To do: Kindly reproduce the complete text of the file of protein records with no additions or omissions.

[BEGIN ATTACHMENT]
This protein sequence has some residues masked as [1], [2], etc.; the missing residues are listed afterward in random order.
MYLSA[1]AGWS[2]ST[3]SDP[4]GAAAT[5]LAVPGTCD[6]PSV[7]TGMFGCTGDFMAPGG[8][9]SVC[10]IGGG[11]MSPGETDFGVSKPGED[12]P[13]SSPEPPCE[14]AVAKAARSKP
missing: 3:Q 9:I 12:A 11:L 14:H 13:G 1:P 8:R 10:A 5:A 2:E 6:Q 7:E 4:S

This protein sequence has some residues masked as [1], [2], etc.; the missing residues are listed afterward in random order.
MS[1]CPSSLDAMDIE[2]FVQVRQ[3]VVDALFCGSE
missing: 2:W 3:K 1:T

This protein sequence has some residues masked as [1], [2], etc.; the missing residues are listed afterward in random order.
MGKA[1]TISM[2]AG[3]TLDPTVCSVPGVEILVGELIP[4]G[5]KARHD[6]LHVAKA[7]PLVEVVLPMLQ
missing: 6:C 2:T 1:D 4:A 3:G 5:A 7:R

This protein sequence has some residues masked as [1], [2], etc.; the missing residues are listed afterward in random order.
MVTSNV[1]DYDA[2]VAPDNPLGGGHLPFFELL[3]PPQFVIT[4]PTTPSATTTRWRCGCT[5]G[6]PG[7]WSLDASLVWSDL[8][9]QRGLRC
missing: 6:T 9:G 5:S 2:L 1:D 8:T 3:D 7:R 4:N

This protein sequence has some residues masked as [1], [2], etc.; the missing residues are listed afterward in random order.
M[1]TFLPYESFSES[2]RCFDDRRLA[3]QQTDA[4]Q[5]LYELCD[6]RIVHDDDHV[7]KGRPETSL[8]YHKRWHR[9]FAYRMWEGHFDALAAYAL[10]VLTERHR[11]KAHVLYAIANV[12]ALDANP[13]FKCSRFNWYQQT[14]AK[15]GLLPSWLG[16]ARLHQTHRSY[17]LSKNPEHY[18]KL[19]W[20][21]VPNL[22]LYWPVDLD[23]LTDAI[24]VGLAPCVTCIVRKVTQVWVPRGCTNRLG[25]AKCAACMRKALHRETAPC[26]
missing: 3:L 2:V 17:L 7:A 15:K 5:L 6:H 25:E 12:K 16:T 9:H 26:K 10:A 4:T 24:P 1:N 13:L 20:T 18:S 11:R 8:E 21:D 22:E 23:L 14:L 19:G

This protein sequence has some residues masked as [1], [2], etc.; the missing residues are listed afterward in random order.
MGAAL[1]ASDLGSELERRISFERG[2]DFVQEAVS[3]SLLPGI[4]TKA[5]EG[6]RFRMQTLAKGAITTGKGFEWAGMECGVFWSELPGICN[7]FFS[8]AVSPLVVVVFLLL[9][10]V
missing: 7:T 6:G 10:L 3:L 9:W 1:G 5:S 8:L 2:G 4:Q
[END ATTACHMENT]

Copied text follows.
This protein sequence has some residues masked as [1], [2], etc.; the missing residues are listed afterward in random order.
MYLSA[1]AGWS[2]ST[3]SDP[4]GAAAT[5]LAVPGTCD[6]PSV[7]TGMFGCTGDFMAPGG[8][9]SVC[10]IGGG[11]MSPGETDFGVSKPGED[12]P[13]SSPEPPCE[14]AVAKAARSKP
missing: 3:Q 9:I 12:A 11:L 14:H 13:G 1:P 8:R 10:A 5:A 2:E 6:Q 7:E 4:S

This protein sequence has some residues masked as [1], [2], etc.; the missing residues are listed afterward in random order.
MS[1]CPSSLDAMDIE[2]FVQVRQ[3]VVDALFCGSE
missing: 2:W 3:K 1:T

This protein sequence has some residues masked as [1], [2], etc.; the missing residues are listed afterward in random order.
MGKA[1]TISM[2]AG[3]TLDPTVCSVPGVEILVGELIP[4]G[5]KARHD[6]LHVAKA[7]PLVEVVLPMLQ
missing: 6:C 2:T 1:D 4:A 3:G 5:A 7:R

This protein sequence has some residues masked as [1], [2], etc.; the missing residues are listed afterward in random order.
MVTSNV[1]DYDA[2]VAPDNPLGGGHLPFFELL[3]PPQFVIT[4]PTTPSATTTRWRCGCT[5]G[6]PG[7]WSLDASLVWSDL[8][9]QRGLRC
missing: 6:T 9:G 5:S 2:L 1:D 8:T 3:D 7:R 4:N

This protein sequence has some residues masked as [1], [2], etc.; the missing residues are listed afterward in random order.
M[1]TFLPYESFSES[2]RCFDDRRLA[3]QQTDA[4]Q[5]LYELCD[6]RIVHDDDHV[7]KGRPETSL[8]YHKRWHR[9]FAYRMWEGHFDALAAYAL[10]VLTERHR[11]KAHVLYAIANV[12]ALDANP[13]FKCSRFNWYQQT[14]AK[15]GLLPSWLG[16]ARLHQTHRSY[17]LSKNPEHY[18]KL[19]W[20][21]VPNL[22]LYWPVDLD[23]LTDAI[24]VGLAPCVTCIVRKVTQVWVPRGCTNRLG[25]AKCAACMRKALHRETAPC[26]
missing: 3:L 2:V 17:L 7:A 15:K 5:L 6:H 25:E 12:K 16:T 9:H 26:K 10:A 4:T 24:P 1:N 13:L 20:T 18:S 11:R 8:E 21:D 22:E 23:L 14:L 19:G

This protein sequence has some residues masked as [1], [2], etc.; the missing residues are listed afterward in random order.
MGAAL[1]ASDLGSELERRISFERG[2]DFVQEAVS[3]SLLPGI[4]TKA[5]EG[6]RFRMQTLAKGAITTGKGFEWAGMECGVFWSELPGICN[7]FFS[8]AVSPLVVVVFLLL[9][10]V
missing: 7:T 6:G 10:L 3:L 9:W 1:G 5:S 8:L 2:G 4:Q